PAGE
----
What does the path forward look like for equitable carbon market?

A group promoting sustainability in agriculture has made its recommendations for a USDA carbon market. The Food and Agriculture Climate Alliance went to work in January to figure out the best path forward.

Agriculture leaders see USDA pilot programs as the next step in developing climate solutions on the farm. The National Farmers Union says that it would be difficult to build a carbon market without answering some of the broader questions first.

“We decided that there was a lot of information farmers and ranchers and forest owners need related to carbon sequestration, climate adaptation, and mitigation on their land and the pilot projects should really look at these broader issues,” National Farmers Union’s Jenny Hopkinson explains. “Certainly, the information can be useful to carbon markets, but it can also help inform USDA programs, state programs, and other efforts as we are looking to help farmers address climate change.”

In their updated recommendations, the Food and Agriculture Climate Alliance says that USDA should focus on developing climate-smart infrastructure, reducing barriers to adoption of conservation practices, and creating a carbon credit accounting system.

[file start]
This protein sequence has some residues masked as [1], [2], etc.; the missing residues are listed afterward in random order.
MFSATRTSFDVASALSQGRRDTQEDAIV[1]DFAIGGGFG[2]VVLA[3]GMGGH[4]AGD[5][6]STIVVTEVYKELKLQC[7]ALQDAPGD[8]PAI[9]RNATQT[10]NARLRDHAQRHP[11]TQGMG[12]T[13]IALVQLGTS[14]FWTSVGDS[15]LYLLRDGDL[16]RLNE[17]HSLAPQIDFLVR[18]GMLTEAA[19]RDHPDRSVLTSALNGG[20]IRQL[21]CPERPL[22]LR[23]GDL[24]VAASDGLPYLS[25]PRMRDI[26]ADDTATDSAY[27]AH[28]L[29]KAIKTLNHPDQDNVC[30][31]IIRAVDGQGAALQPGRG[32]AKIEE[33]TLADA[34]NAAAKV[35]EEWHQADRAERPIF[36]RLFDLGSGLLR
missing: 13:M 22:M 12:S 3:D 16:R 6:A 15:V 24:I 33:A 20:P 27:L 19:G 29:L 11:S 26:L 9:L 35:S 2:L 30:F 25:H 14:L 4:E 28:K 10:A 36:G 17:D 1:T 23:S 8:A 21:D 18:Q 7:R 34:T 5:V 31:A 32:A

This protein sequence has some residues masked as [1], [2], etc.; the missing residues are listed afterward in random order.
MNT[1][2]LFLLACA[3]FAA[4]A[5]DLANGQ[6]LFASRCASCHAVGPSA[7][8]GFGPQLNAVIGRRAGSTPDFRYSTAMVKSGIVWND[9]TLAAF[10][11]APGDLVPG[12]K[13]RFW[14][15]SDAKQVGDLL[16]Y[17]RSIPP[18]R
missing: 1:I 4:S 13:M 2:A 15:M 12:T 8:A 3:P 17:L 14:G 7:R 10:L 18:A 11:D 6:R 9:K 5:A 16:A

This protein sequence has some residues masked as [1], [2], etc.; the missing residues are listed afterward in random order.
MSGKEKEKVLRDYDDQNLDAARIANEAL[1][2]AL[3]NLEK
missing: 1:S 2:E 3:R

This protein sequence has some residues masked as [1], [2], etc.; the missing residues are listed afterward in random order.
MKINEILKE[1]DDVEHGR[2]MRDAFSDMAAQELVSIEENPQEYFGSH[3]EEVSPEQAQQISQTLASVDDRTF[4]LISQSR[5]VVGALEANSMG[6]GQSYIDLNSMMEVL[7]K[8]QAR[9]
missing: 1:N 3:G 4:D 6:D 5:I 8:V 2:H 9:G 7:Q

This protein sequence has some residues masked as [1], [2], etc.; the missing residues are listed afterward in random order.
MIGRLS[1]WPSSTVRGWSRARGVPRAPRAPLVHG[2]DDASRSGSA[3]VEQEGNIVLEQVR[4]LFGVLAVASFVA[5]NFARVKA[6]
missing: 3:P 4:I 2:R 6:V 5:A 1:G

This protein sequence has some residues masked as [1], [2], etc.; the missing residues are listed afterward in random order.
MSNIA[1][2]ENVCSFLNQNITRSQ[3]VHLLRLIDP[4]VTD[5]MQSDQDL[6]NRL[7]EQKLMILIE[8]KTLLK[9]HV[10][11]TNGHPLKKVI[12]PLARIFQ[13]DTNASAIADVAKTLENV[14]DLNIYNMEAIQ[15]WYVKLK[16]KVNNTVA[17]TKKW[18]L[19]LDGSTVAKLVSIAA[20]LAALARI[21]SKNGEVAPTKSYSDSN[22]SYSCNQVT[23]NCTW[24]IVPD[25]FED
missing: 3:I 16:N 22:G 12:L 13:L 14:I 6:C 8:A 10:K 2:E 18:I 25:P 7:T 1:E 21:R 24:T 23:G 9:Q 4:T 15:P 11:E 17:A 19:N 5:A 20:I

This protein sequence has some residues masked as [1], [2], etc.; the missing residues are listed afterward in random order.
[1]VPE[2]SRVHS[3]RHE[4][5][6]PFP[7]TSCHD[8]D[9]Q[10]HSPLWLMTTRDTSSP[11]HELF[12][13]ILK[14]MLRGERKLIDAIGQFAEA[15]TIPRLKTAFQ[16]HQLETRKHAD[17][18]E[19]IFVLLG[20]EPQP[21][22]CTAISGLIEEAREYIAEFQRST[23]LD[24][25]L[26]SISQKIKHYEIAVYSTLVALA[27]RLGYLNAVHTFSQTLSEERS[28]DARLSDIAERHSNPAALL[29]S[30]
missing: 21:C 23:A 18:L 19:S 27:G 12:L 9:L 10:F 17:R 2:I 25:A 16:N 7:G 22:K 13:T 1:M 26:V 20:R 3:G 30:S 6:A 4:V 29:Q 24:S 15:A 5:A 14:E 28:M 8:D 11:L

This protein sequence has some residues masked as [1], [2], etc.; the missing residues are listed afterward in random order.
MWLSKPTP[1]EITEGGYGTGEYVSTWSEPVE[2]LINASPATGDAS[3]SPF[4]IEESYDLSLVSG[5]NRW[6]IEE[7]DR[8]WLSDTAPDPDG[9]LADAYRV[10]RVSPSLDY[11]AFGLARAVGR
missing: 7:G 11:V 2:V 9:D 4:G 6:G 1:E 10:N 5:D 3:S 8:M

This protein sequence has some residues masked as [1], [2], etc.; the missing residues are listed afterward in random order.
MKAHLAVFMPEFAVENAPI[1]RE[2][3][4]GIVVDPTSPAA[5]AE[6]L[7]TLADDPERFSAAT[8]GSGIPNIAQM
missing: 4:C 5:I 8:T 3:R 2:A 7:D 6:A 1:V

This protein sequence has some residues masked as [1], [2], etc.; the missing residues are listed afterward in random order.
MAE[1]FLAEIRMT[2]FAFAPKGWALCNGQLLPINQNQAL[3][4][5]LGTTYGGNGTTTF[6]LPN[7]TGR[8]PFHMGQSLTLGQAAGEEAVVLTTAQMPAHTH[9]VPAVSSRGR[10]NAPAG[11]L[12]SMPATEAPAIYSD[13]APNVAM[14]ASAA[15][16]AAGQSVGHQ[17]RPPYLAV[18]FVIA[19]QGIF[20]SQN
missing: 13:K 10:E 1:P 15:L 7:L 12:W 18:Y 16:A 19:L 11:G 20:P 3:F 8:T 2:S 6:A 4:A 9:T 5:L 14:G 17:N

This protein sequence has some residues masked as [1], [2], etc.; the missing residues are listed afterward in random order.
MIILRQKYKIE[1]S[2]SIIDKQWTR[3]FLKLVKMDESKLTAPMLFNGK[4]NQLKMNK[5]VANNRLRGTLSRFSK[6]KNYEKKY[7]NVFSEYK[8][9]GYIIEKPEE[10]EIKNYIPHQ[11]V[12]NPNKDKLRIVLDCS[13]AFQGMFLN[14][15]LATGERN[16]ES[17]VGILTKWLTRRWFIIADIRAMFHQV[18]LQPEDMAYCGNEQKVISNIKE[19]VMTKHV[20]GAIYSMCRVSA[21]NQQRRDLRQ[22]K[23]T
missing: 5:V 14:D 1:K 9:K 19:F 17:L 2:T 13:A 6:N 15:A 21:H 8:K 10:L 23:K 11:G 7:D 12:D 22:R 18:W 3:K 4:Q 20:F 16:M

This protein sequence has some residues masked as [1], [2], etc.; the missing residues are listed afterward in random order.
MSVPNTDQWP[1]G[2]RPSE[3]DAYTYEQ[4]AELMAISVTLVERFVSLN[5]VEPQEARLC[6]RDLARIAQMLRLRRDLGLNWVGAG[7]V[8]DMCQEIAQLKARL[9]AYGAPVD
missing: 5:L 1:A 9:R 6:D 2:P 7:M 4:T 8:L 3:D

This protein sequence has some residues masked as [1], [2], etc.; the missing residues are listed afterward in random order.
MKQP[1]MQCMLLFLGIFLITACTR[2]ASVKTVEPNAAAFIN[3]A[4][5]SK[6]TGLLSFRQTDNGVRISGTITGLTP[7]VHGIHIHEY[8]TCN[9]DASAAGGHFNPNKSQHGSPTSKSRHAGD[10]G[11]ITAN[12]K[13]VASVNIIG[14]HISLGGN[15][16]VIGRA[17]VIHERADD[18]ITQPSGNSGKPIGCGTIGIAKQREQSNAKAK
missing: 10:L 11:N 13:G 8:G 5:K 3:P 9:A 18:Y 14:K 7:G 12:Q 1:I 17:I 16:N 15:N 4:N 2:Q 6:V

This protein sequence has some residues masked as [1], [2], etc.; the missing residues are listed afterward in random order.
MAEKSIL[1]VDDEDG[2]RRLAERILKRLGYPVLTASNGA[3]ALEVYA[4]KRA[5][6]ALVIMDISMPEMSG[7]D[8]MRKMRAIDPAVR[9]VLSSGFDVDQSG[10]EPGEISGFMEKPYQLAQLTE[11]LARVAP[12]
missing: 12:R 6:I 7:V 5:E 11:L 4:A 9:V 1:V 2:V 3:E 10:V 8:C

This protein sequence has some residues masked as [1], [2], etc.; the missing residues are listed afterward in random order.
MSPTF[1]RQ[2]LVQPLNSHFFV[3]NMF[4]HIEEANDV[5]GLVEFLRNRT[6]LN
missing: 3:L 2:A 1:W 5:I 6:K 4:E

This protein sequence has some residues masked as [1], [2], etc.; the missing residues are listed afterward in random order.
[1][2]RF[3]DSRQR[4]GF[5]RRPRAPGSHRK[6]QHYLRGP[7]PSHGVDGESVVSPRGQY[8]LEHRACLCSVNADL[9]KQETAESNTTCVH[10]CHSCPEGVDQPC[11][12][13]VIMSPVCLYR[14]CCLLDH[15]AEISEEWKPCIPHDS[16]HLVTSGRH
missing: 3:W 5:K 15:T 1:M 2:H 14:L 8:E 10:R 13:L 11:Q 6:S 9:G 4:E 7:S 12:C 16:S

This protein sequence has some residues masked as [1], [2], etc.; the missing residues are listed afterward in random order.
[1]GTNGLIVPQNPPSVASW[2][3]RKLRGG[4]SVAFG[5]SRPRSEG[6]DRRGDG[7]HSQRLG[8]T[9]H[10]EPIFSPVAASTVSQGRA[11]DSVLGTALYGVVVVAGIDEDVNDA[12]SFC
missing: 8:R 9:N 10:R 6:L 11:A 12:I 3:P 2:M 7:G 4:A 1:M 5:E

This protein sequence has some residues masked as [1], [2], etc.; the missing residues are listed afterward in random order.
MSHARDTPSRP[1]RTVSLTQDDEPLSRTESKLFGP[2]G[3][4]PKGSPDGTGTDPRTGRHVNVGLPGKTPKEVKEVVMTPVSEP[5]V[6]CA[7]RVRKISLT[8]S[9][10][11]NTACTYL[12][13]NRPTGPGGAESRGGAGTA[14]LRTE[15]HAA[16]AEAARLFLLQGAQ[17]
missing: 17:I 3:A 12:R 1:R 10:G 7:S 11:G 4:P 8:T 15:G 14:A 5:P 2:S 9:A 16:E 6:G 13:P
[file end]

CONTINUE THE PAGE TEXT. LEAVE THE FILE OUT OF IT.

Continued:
“What it really boils down to is we need an effort to determine the tools, the climate-smart practices, and critical climate infrastructure that farmers, ranchers, and forest owners will need to adapt to mitigate the effects of climate change on their land,” according to Hopkinson.

American Farm Bureau Federation says that they listened to producer concerns and studied existing carbon markets to create the recommendations.

“You get very broad from where you see some of the private markets might be concentrated-- there’s questions just in those for some producers: how do we bring down some of the verification costs, how to treat early adopters, are there ways for USDA to address that?,” AFBF’s Andrew Walmsley states.

For the Environmental Defense Fund, another priority is ensuring that any markets that are developed are also equitable and accessible for producers.

“We heard a lot about gaps and barriers to participation. A market system may not offer opportunities to all, it may even increase inequities-- that’s especially true due to the diversity of farmers, as well as the diversity of farms and landscapes. Public policy can ensure that market benefits and access are equitable,” EDF’s Ben Thomas explains.

FACA also says that using pilot programs will help build confidence among producers and ensure climate mitigation is farmer-led and verifiable for businesses.


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